• Virtual graduate student participants will workshop works-in-progress in closed online sessions on February 28, 2024. Each workshop will include four to five graduate students, a faculty moderator, and up to four participants from other workshops, who will read and provide detailed feedback and questions for each submission. All participants will be asked to read or view each other’s submissions in advance. Participants will then convene in a Zoom session with a faculty moderator who will offer constructive feedback and facilitate discussion around each submission. 
  • Graduate student participants who submit for the in-person works-in-progress workshop will attend a closed session at the UCLA campus on February 29, 2024. Each workshop will include four to five graduate students, a faculty moderator, and up to four participants from other workshops, who will read and provide detailed feedback and questions for each submission. All participants will be asked to read or view each other’s submissions in advance. Participants will then convene in an in-person session with a faculty moderator who will offer constructive feedback and facilitate discussion around each submission. 
  • In-person graduate student participants who submit a proposal for work that will be completed a month before the conference date will give a public presentation of their finished projects at a panel on the UCLA campus on March 1, 2024. In addition, participants will take advantage of other in-person activities offered at the conference, including speaker-led interactive sessions, a performance and art gallery, and networking opportunities.
We hope that the papers and gatherings can help us imagine, perform, and enact the utopia we are musing about. Let us use this platform to not only discuss, but also to actively work towards a more just and equitable future.

Submission Guidelines

EligibilityRegistered graduate students from any institution are eligible to submit proposals for scholarly papers, works in hybrid critical/creative genres (e.g., multimedia projects, performance, experimental forms of academic writing), or film/mixed media to present or workshop. Applicants cannot submit multiple proposals and must choose if they will present completed works or works-in-progress. Only one submission per applicant will be considered.Submissions of works that are collaborative or co-authored with other students are welcomed.Unpublished submissions are preferred. Recently published and forthcoming articles will be considered on a case-by-case basis.Submissions that are not directly related to the theme, “Dystopian Realities, Feminist Utopias” will not be considered.

Deadline for Proposal Submissions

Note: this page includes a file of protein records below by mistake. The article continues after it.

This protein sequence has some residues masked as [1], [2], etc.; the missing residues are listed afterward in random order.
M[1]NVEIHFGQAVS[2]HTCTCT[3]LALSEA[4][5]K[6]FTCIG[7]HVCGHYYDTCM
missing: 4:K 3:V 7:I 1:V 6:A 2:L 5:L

Deadline for Proposal Submissions: Sunday, October 29, 2023, at 11:59PM PDTApplicants whose submissions are accepted will be notified by December 15, 2023.All workshop participants (both virtual and in-person) will be required to submit the final version of their work-in-progress (not to exceed 20–25 double-spaced pages) by February 1, 2024.All participants who will present their finalized work in person, will be required to submit their final paper (not to exceed 20-25 doubled-spaced pages) by February 1, 2024, for pre-circulation among their co-participants and faculty moderator. Please decide on submission proposals in anticipation of having final drafts that can be circulated ready by this date.

Application Materials

All proposals must be submitted here: https://ucla.us2.list-manage.com/track/click?u=009211154028fc66436f23aaa&id=65fc9c78f3&e=6a4832a041. Click or tap if you trust this link." data-auth="Verified" data-linkindex="1">uclacsw.submittable.com/submit/272614/thinking-gender-2024-proposal-submissionsOnly complete submissions received by the deadline will be considered.Scholarly Paper, Dissertation or Thesis Chapter, or Article Draft Application Requirements:
  1. Proposal (2–3 double-spaced pages maximum) of work to be presented / workshopped that includes: (1) a thesis/research question, (2) discussion of methodology and theoretical framework, (3) explanation of your argument and supporting data, and (4) conclusions or anticipated conclusions.  
  2. Works Cited or References List (1 page maximum)
  3. CV (2 pages maximum)
Film/Mixed Media or Hybrid Critical/Creative Genres Application Requirements:
  1. Film/Media Synopsis (2 double-spaced pages maximum) of work to be presented/workshopped that includes: (1) a research question or argument, (2) description of format, (3) discussion of framework, methodology and process, (4) explanation of your argument and evidence, and (5) conclusions or anticipated conclusions. If your piece is co-created with other students, please make this clear.
  2. CV (2 pages maximum) 3. Link (YouTube, Vimeo, etc.) where Film or Mixed Media can be viewed. Total run-time should not exceed 20 minutes. Note: while links are preferred, smaller files may also be uploaded in jpg, png, pdf, or mp3/mp4 format on the application platform.
 
All materials must be submitted using the https://ucla.us2.list-manage.com/track/click?u=009211154028fc66436f23aaa&id=d0d69ae3ae&e=6a4832a041. Click or tap if you trust this link." data-auth="Verified" data-linkindex="2">online application form. Deadline for Abstract/Synopsis/Proposal Submissions:Sunday, October 29, 2023, at 11:59PM PDT Only complete submissions received by the deadline will be considered. Questions?Contact Thinking Gender Coordinator Lynette Dixon at thinkinggender@women.ucla.edu.